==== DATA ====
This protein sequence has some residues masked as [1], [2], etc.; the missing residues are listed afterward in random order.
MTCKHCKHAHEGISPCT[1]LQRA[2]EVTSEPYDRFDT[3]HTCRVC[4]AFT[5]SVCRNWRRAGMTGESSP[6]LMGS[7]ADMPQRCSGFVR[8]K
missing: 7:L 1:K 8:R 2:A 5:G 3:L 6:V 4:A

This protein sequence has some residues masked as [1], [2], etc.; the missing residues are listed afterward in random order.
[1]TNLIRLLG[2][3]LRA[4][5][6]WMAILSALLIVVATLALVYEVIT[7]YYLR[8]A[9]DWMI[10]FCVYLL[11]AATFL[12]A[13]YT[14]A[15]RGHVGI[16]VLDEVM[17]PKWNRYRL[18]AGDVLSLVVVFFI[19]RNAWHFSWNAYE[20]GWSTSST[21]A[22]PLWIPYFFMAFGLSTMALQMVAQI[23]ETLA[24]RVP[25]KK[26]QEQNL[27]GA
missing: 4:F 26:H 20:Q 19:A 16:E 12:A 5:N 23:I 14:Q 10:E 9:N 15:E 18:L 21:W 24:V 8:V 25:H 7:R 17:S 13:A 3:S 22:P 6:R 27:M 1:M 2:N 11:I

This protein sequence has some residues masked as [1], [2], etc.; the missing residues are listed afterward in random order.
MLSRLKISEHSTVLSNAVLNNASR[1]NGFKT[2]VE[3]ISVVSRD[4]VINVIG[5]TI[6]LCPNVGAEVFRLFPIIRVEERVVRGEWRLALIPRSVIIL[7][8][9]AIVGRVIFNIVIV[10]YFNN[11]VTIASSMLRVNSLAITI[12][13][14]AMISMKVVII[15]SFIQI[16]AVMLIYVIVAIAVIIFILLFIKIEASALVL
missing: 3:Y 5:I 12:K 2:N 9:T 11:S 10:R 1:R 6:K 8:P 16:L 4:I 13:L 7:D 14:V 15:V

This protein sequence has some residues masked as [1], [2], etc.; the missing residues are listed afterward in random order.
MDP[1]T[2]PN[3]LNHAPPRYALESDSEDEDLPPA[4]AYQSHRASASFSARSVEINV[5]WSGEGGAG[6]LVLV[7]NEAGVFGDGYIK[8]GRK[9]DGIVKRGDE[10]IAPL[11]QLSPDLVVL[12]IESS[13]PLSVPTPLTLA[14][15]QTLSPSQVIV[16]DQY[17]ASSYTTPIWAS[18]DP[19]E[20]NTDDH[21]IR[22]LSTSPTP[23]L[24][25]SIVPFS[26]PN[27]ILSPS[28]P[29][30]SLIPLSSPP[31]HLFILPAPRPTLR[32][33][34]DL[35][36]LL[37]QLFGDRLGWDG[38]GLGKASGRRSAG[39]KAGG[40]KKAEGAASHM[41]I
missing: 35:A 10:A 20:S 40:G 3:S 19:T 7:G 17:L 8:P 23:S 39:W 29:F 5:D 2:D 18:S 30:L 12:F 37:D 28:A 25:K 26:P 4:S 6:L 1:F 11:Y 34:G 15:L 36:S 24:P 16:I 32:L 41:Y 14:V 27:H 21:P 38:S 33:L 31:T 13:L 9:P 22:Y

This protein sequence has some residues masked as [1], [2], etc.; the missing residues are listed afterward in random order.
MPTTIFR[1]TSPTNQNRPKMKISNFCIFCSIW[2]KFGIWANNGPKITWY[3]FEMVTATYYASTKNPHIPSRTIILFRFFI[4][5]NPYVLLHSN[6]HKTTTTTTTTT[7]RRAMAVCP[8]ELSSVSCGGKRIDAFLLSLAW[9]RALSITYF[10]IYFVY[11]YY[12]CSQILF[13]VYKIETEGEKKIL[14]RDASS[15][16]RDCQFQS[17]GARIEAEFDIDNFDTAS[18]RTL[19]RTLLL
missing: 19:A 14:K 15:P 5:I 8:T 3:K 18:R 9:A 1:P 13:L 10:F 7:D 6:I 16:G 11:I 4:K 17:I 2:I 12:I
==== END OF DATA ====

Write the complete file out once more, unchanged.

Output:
This protein sequence has some residues masked as [1], [2], etc.; the missing residues are listed afterward in random order.
MTCKHCKHAHEGISPCT[1]LQRA[2]EVTSEPYDRFDT[3]HTCRVC[4]AFT[5]SVCRNWRRAGMTGESSP[6]LMGS[7]ADMPQRCSGFVR[8]K
missing: 7:L 1:K 8:R 2:A 5:G 3:L 6:V 4:A

This protein sequence has some residues masked as [1], [2], etc.; the missing residues are listed afterward in random order.
[1]TNLIRLLG[2][3]LRA[4][5][6]WMAILSALLIVVATLALVYEVIT[7]YYLR[8]A[9]DWMI[10]FCVYLL[11]AATFL[12]A[13]YT[14]A[15]RGHVGI[16]VLDEVM[17]PKWNRYRL[18]AGDVLSLVVVFFI[19]RNAWHFSWNAYE[20]GWSTSST[21]A[22]PLWIPYFFMAFGLSTMALQMVAQI[23]ETLA[24]RVP[25]KK[26]QEQNL[27]GA
missing: 4:F 26:H 20:Q 19:A 16:E 12:A 5:N 23:I 14:Q 10:E 9:N 15:E 18:L 21:W 24:V 8:V 25:H 7:R 17:S 13:A 3:S 22:P 6:R 27:M 1:M 2:N 11:I

This protein sequence has some residues masked as [1], [2], etc.; the missing residues are listed afterward in random order.
MLSRLKISEHSTVLSNAVLNNASR[1]NGFKT[2]VE[3]ISVVSRD[4]VINVIG[5]TI[6]LCPNVGAEVFRLFPIIRVEERVVRGEWRLALIPRSVIIL[7][8][9]AIVGRVIFNIVIV[10]YFNN[11]VTIASSMLRVNSLAITI[12][13][14]AMISMKVVII[15]SFIQI[16]AVMLIYVIVAIAVIIFILLFIKIEASALVL
missing: 3:Y 5:I 12:K 2:N 9:T 11:S 10:R 1:R 6:K 8:P 16:L 4:I 13:L 7:D 14:V 15:V

This protein sequence has some residues masked as [1], [2], etc.; the missing residues are listed afterward in random order.
MDP[1]T[2]PN[3]LNHAPPRYALESDSEDEDLPPA[4]AYQSHRASASFSARSVEINV[5]WSGEGGAG[6]LVLV[7]NEAGVFGDGYIK[8]GRK[9]DGIVKRGDE[10]IAPL[11]QLSPDLVVL[12]IESS[13]PLSVPTPLTLA[14][15]QTLSPSQVIV[16]DQY[17]ASSYTTPIWAS[18]DP[19]E[20]NTDDH[21]IR[22]LSTSPTP[23]L[24][25]SIVPFS[26]PN[27]ILSPS[28]P[29][30]SLIPLSSPP[31]HLFILPAPRPTLR[32][33][34]DL[35][36]LL[37]QLFGDRLGWDG[38]GLGKASGRRSAG[39]KAGG[40]KKAEGAASHM[41]I
missing: 35:A 10:A 20:S 40:G 3:S 19:T 7:G 17:L 8:P 23:S 39:W 29:F 5:D 2:D 18:S 30:L 12:F 37:D 28:A 25:K 26:P 4:S 6:L 1:F 11:Y 34:G 15:L 36:S 24:P 16:I 32:L 41:Y 14:V 27:H 21:P 38:S 33:L 31:T 13:L 9:P 22:Y

This protein sequence has some residues masked as [1], [2], etc.; the missing residues are listed afterward in random order.
MPTTIFR[1]TSPTNQNRPKMKISNFCIFCSIW[2]KFGIWANNGPKITWY[3]FEMVTATYYASTKNPHIPSRTIILFRFFI[4][5]NPYVLLHSN[6]HKTTTTTTTTT[7]RRAMAVCP[8]ELSSVSCGGKRIDAFLLSLAW[9]RALSITYF[10]IYFVY[11]YY[12]CSQILF[13]VYKIETEGEKKIL[14]RDASS[15][16]RDCQFQS[17]GARIEAEFDIDNFDTAS[18]RTL[19]RTLLL
missing: 19:A 14:K 15:P 5:I 8:T 3:K 18:R 9:A 1:P 13:L 10:F 7:D 6:I 16:G 11:I 4:K 17:I 2:I 12:I